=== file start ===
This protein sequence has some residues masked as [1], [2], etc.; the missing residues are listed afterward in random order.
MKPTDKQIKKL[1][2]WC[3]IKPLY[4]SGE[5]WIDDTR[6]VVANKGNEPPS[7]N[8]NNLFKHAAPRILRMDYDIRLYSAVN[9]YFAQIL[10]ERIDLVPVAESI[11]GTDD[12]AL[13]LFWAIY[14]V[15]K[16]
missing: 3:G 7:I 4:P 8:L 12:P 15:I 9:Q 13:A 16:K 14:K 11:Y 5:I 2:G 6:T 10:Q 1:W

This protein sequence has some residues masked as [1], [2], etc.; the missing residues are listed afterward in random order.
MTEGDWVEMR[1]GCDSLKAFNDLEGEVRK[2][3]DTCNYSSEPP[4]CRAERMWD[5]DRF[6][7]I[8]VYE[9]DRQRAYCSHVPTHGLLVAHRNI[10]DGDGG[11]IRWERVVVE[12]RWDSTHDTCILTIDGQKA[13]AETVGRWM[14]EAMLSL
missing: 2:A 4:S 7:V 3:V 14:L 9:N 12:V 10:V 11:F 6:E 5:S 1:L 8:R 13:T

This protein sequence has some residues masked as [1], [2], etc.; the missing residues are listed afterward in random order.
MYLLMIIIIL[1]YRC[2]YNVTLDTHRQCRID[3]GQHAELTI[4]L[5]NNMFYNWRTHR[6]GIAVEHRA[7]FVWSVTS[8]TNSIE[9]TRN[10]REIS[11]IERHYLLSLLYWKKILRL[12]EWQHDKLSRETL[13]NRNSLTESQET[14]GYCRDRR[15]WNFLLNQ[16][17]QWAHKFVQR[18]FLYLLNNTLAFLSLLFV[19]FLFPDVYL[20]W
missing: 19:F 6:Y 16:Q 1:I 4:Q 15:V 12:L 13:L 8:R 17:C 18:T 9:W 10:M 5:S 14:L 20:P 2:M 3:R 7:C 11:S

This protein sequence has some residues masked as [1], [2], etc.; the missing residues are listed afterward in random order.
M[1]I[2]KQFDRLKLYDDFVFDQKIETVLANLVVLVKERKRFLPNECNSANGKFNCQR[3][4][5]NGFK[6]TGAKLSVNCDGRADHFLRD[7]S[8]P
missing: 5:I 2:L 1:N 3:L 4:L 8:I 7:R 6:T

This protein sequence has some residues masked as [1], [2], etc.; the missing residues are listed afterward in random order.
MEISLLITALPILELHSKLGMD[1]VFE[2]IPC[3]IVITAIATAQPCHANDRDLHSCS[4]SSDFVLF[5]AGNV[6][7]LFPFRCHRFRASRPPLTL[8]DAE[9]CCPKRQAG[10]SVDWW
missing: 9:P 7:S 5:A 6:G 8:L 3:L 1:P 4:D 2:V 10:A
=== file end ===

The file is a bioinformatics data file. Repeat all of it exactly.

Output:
This protein sequence has some residues masked as [1], [2], etc.; the missing residues are listed afterward in random order.
MKPTDKQIKKL[1][2]WC[3]IKPLY[4]SGE[5]WIDDTR[6]VVANKGNEPPS[7]N[8]NNLFKHAAPRILRMDYDIRLYSAVN[9]YFAQIL[10]ERIDLVPVAESI[11]GTDD[12]AL[13]LFWAIY[14]V[15]K[16]
missing: 3:G 7:I 4:P 8:L 12:P 15:I 9:Q 13:A 16:K 14:K 11:Y 5:I 2:G 6:T 10:Q 1:W

This protein sequence has some residues masked as [1], [2], etc.; the missing residues are listed afterward in random order.
MTEGDWVEMR[1]GCDSLKAFNDLEGEVRK[2][3]DTCNYSSEPP[4]CRAERMWD[5]DRF[6][7]I[8]VYE[9]DRQRAYCSHVPTHGLLVAHRNI[10]DGDGG[11]IRWERVVVE[12]RWDSTHDTCILTIDGQKA[13]AETVGRWM[14]EAMLSL
missing: 2:A 4:S 7:V 3:V 14:L 9:N 12:V 10:V 11:F 6:E 5:S 1:L 8:R 13:T

This protein sequence has some residues masked as [1], [2], etc.; the missing residues are listed afterward in random order.
MYLLMIIIIL[1]YRC[2]YNVTLDTHRQCRID[3]GQHAELTI[4]L[5]NNMFYNWRTHR[6]GIAVEHRA[7]FVWSVTS[8]TNSIE[9]TRN[10]REIS[11]IERHYLLSLLYWKKILRL[12]EWQHDKLSRETL[13]NRNSLTESQET[14]GYCRDRR[15]WNFLLNQ[16][17]QWAHKFVQR[18]FLYLLNNTLAFLSLLFV[19]FLFPDVYL[20]W
missing: 19:F 6:Y 16:Q 1:I 4:Q 15:V 12:L 13:L 8:R 17:C 18:T 9:W 10:M 5:S 14:L 20:P 2:M 3:R 7:C 11:S

This protein sequence has some residues masked as [1], [2], etc.; the missing residues are listed afterward in random order.
M[1]I[2]KQFDRLKLYDDFVFDQKIETVLANLVVLVKERKRFLPNECNSANGKFNCQR[3][4][5]NGFK[6]TGAKLSVNCDGRADHFLRD[7]S[8]P
missing: 5:I 2:L 1:N 3:L 4:L 8:I 7:R 6:T

This protein sequence has some residues masked as [1], [2], etc.; the missing residues are listed afterward in random order.
MEISLLITALPILELHSKLGMD[1]VFE[2]IPC[3]IVITAIATAQPCHANDRDLHSCS[4]SSDFVLF[5]AGNV[6][7]LFPFRCHRFRASRPPLTL[8]DAE[9]CCPKRQAG[10]SVDWW
missing: 9:P 7:S 5:A 6:G 8:L 3:L 1:P 4:D 2:V 10:A